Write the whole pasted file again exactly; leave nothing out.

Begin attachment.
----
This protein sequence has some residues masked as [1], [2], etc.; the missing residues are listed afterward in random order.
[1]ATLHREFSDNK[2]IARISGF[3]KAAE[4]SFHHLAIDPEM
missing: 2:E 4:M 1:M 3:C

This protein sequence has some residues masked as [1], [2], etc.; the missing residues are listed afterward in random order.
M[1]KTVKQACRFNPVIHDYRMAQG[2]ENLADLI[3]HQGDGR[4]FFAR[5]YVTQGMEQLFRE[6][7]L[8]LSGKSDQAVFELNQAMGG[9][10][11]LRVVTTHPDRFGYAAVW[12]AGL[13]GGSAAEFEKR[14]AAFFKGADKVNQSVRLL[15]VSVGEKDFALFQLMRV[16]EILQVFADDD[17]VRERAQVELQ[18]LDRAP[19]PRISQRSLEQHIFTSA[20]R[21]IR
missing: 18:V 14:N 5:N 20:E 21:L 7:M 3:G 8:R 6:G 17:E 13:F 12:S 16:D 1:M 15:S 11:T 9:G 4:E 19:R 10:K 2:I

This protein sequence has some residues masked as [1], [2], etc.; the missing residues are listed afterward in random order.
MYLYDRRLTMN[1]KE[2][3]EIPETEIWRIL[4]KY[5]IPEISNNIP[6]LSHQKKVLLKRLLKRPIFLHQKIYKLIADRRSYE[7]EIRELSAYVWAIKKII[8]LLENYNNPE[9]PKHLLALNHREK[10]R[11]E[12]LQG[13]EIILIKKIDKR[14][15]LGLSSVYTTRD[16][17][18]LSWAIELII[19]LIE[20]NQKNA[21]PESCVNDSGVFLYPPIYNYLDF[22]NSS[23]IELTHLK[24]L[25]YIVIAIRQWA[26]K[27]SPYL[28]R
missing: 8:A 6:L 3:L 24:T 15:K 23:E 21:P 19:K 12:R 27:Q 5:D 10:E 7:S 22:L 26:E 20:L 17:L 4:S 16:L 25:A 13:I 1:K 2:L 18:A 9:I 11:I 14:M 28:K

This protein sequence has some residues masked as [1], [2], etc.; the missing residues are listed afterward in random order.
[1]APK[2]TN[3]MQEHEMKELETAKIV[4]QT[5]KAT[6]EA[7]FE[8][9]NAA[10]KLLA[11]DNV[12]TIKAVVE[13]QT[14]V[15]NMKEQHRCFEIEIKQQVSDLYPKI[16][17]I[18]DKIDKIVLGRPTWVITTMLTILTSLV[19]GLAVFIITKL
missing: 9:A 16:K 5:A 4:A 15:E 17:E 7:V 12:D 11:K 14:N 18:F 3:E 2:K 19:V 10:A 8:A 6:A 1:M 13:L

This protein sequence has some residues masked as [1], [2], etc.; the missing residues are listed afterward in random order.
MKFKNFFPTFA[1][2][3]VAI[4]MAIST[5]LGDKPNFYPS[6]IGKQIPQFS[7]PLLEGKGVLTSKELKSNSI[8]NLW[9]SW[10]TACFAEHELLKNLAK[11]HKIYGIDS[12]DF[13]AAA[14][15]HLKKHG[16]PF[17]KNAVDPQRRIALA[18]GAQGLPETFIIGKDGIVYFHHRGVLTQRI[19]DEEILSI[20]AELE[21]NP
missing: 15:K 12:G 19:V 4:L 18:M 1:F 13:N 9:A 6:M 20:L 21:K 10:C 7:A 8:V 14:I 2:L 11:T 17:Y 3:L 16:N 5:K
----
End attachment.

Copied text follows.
This protein sequence has some residues masked as [1], [2], etc.; the missing residues are listed afterward in random order.
[1]ATLHREFSDNK[2]IARISGF[3]KAAE[4]SFHHLAIDPEM
missing: 2:E 4:M 1:M 3:C

This protein sequence has some residues masked as [1], [2], etc.; the missing residues are listed afterward in random order.
M[1]KTVKQACRFNPVIHDYRMAQG[2]ENLADLI[3]HQGDGR[4]FFAR[5]YVTQGMEQLFRE[6][7]L[8]LSGKSDQAVFELNQAMGG[9][10][11]LRVVTTHPDRFGYAAVW[12]AGL[13]GGSAAEFEKR[14]AAFFKGADKVNQSVRLL[15]VSVGEKDFALFQLMRV[16]EILQVFADDD[17]VRERAQVELQ[18]LDRAP[19]PRISQRSLEQHIFTSA[20]R[21]IR
missing: 18:V 14:N 5:N 20:E 21:L 7:M 3:G 8:R 6:G 17:E 13:F 12:S 16:D 1:M 15:S 11:T 9:G 4:E 19:R 10:K 2:I

This protein sequence has some residues masked as [1], [2], etc.; the missing residues are listed afterward in random order.
MYLYDRRLTMN[1]KE[2][3]EIPETEIWRIL[4]KY[5]IPEISNNIP[6]LSHQKKVLLKRLLKRPIFLHQKIYKLIADRRSYE[7]EIRELSAYVWAIKKII[8]LLENYNNPE[9]PKHLLALNHREK[10]R[11]E[12]LQG[13]EIILIKKIDKR[14][15]LGLSSVYTTRD[16][17][18]LSWAIELII[19]LIE[20]NQKNA[21]PESCVNDSGVFLYPPIYNYLDF[22]NSS[23]IELTHLK[24]L[25]YIVIAIRQWA[26]K[27]SPYL[28]R
missing: 8:A 6:L 3:L 24:T 15:K 23:E 21:P 19:K 12:R 27:Q 5:D 10:E 7:S 22:L 26:E 20:L 17:L 4:S 16:L 25:A 13:I 1:K 2:L 18:A 9:I 11:I 14:M 28:K

This protein sequence has some residues masked as [1], [2], etc.; the missing residues are listed afterward in random order.
[1]APK[2]TN[3]MQEHEMKELETAKIV[4]QT[5]KAT[6]EA[7]FE[8][9]NAA[10]KLLA[11]DNV[12]TIKAVVE[13]QT[14]V[15]NMKEQHRCFEIEIKQQVSDLYPKI[16][17]I[18]DKIDKIVLGRPTWVITTMLTILTSLV[19]GLAVFIITKL
missing: 9:A 16:K 5:A 4:A 15:E 17:E 7:V 12:D 11:K 14:N 18:F 3:E 2:K 19:V 10:A 8:A 6:A 1:M 13:L

This protein sequence has some residues masked as [1], [2], etc.; the missing residues are listed afterward in random order.
MKFKNFFPTFA[1][2][3]VAI[4]MAIST[5]LGDKPNFYPS[6]IGKQIPQFS[7]PLLEGKGVLTSKELKSNSI[8]NLW[9]SW[10]TACFAEHELLKNLAK[11]HKIYGIDS[12]DF[13]AAA[14][15]HLKKHG[16]PF[17]KNAVDPQRRIALA[18]GAQGLPETFIIGKDGIVYFHHRGVLTQRI[19]DEEILSI[20]AELE[21]NP
missing: 15:K 12:G 19:V 4:L 18:M 1:F 13:N 9:A 6:M 20:L 21:K 10:C 7:A 8:V 14:I 2:L 11:T 17:Y 3:L 16:N 5:K